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Additionally, an hour meter must be provided to continuously register the
hours of engine operation.  The information is used for performing prescribed
maintenance and inspections.
Alarm and Shutdown Systems.  Audible and visual alarms are required in
the operator's cab to signal when the engine speed, coolant temperature, or
lubricant pressure enter the final 10 percent of their safe operating range, as
specified by the diesel engine manufacturer.  If the limit of any of these safe
operating ranges is violated, then the engine's controls must automatically shut
it down.
Auxiliary Diesel Engine-Generator Sets.  The auxiliary diesel engine-
generator sets are independent of the main sets.  Their function is to provide
limited power on the crane when the main set is not running.  Depending on the
crane electrical system design, they may be AC or DC units.  They are sized to
power the ancillary equipment and additional specific loads such as a hydraulic
power unit, an air compressor of main diesel engine starting system, or the
charging circuit of its own batteries.
These sets are standard commercial products.  They are mounted in the
same manner, and fueled from the same source, as the main diesel
engine-generator sets.  The exhaust should be completely separated from that of
the main set.  On floating cranes, the auxiliary diesel engine-generator set is
installed in the barge.
Instrumentation.  Instrumentation is normally limited to the engine speed
(RPM) tachometer, coolant temperature gauge, lubricating oil pressure gauge, and
hour meter all mounted on the diesel engine-generator set.  Alarms and shutdown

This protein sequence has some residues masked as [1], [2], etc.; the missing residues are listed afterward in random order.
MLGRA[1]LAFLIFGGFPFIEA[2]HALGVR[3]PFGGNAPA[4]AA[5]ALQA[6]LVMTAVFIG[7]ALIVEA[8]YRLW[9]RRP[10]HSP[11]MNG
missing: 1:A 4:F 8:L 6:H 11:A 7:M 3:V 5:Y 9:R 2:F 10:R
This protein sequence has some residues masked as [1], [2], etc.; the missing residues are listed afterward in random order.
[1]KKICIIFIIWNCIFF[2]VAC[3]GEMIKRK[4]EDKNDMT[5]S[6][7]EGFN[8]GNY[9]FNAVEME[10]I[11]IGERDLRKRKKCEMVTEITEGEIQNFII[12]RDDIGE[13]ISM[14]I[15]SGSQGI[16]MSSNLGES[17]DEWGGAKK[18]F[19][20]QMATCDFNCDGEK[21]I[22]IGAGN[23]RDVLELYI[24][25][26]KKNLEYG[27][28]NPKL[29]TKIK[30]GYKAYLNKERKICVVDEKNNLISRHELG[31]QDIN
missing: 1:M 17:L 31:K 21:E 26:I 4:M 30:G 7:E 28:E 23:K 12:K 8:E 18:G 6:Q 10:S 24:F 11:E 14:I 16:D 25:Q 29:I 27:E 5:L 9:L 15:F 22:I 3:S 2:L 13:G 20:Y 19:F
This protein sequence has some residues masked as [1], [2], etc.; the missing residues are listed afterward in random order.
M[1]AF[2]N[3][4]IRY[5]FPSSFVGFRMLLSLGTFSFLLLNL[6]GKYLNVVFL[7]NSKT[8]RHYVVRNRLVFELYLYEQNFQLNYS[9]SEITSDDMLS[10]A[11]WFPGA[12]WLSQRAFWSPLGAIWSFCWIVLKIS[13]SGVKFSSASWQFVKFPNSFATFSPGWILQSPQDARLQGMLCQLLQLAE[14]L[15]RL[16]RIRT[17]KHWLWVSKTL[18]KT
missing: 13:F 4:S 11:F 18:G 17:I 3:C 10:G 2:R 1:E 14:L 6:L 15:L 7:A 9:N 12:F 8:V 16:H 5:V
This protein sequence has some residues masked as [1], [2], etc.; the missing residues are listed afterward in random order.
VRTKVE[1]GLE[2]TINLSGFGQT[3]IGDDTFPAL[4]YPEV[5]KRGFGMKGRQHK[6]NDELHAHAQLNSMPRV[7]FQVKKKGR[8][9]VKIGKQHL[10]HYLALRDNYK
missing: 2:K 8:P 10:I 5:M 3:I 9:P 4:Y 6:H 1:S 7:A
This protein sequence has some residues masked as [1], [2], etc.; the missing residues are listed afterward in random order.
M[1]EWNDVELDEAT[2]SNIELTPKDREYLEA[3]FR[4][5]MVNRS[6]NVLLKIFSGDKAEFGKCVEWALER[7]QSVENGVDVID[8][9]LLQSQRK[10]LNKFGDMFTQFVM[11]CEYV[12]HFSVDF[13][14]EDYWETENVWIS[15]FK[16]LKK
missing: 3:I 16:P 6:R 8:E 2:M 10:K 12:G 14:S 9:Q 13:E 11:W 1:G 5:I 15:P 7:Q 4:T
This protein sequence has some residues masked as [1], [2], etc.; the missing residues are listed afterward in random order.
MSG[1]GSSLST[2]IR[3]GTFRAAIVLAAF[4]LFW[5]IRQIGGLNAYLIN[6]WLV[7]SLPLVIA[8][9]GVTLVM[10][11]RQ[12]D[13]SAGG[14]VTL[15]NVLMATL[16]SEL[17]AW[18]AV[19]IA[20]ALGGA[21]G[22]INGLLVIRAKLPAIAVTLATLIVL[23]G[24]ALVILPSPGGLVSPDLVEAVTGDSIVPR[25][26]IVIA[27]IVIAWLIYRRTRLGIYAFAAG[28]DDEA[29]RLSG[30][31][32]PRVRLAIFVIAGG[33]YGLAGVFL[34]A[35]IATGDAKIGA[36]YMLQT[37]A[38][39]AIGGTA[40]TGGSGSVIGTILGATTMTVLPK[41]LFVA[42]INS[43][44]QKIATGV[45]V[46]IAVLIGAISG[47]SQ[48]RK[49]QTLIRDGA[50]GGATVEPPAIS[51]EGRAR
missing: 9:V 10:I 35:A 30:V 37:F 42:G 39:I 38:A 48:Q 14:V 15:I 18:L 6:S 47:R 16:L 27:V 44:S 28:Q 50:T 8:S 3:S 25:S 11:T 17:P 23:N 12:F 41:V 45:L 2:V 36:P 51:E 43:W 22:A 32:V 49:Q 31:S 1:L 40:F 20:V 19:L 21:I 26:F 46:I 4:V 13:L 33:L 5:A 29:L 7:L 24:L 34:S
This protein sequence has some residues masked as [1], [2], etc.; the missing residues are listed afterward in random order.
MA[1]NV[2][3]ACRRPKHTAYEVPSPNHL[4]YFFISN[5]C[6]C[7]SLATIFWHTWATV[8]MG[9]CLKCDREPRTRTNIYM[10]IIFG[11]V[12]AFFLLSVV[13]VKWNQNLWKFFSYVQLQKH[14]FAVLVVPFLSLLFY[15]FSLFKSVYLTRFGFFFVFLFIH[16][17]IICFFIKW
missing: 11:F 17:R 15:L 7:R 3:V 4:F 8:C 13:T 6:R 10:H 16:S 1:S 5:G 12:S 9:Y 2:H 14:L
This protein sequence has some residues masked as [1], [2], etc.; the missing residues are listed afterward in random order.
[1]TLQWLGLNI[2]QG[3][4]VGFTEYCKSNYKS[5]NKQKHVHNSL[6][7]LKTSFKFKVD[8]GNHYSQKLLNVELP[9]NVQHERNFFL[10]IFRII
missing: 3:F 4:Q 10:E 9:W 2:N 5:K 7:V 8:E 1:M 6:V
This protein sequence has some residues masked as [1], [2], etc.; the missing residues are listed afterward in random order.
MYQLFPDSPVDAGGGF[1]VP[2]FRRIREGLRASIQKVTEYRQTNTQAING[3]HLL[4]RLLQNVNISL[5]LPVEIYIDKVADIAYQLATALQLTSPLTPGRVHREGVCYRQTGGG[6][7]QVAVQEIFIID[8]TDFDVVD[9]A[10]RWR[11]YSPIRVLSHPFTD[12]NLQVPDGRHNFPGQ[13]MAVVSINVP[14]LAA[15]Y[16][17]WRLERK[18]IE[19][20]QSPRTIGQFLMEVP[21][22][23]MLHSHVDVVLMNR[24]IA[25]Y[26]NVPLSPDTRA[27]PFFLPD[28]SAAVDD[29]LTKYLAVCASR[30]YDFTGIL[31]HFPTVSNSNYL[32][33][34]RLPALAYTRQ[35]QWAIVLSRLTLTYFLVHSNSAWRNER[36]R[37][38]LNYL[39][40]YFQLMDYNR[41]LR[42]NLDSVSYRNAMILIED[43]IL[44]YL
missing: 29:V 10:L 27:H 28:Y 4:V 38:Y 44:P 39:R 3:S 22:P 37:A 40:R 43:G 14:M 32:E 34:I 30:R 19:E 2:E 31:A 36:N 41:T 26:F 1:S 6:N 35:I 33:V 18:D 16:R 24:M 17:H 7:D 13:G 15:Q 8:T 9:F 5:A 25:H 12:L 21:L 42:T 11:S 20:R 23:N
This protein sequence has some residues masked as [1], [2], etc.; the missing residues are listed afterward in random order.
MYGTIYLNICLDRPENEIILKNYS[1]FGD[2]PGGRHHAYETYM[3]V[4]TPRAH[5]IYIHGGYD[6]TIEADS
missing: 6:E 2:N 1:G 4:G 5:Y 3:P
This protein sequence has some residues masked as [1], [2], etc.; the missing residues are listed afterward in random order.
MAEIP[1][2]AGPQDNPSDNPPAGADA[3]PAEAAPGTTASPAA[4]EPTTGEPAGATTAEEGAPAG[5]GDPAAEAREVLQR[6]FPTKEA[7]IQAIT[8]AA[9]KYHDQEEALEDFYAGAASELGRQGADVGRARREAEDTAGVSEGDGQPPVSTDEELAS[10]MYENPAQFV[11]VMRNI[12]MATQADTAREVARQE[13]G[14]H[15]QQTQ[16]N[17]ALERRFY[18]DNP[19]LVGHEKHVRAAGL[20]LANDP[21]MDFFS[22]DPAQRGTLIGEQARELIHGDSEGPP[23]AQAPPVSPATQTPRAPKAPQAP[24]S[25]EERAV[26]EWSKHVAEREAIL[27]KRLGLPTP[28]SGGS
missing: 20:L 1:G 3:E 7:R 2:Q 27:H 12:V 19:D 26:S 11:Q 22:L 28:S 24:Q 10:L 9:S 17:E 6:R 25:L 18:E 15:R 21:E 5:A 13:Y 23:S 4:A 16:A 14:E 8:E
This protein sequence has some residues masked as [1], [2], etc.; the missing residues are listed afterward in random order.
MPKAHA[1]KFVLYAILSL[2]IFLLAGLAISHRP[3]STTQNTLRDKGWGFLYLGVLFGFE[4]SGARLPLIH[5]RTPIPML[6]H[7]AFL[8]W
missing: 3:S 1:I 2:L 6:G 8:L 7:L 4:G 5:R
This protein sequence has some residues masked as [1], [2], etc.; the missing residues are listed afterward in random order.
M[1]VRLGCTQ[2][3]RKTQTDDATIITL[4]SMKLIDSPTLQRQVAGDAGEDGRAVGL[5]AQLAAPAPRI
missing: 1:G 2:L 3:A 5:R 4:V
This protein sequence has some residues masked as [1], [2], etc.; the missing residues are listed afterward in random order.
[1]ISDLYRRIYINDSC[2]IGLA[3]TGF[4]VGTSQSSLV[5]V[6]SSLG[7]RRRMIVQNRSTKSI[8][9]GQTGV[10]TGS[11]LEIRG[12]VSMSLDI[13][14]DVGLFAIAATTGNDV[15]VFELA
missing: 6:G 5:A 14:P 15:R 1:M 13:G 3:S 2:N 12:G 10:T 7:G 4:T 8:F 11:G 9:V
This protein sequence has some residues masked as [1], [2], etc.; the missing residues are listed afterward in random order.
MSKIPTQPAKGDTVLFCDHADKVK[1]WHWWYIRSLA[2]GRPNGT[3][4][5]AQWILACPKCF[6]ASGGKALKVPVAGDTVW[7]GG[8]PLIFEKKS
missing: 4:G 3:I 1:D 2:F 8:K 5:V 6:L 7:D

systems are usually omitted.
Motor-Generator Sets.  Motor generator sets are used for drives with
electro-mechanical adjustable voltage control of shunt-wound DC motors. Motors.  Depending upon the source of power available, the motor of the
motor-generator set could be either an AC squirrel cage motor or a DC shunt-wound
motor.  Both types of motors have the constant speed characteristic needed for
this application. Generators.  The generators used are separately excited shunt-wound type.
The output voltage of the generator is varied by changing its field strength.
Field relays shunt out or add in various segments of resistance in series with the
generator field; the less resistance there is in the field circuit, the higher the
output voltage is.  Alternatively, a manually operated rheostat could be used to
vary the resistance in series with the generator field.  Loop voltage, and
therefore drive motor speed, is changed proportionally to generator field
strength.  The resistors in the field circuit are selected to provide evenly
spaced speed points; in the fifth speed point, all resistance is removed from the
field circuit.  For a hoist motor, the resistance in series with the field is
different in each speed point for hoisting and lowering directions.  Polarity of
the generator output voltage is reversed by reversing field polarity.


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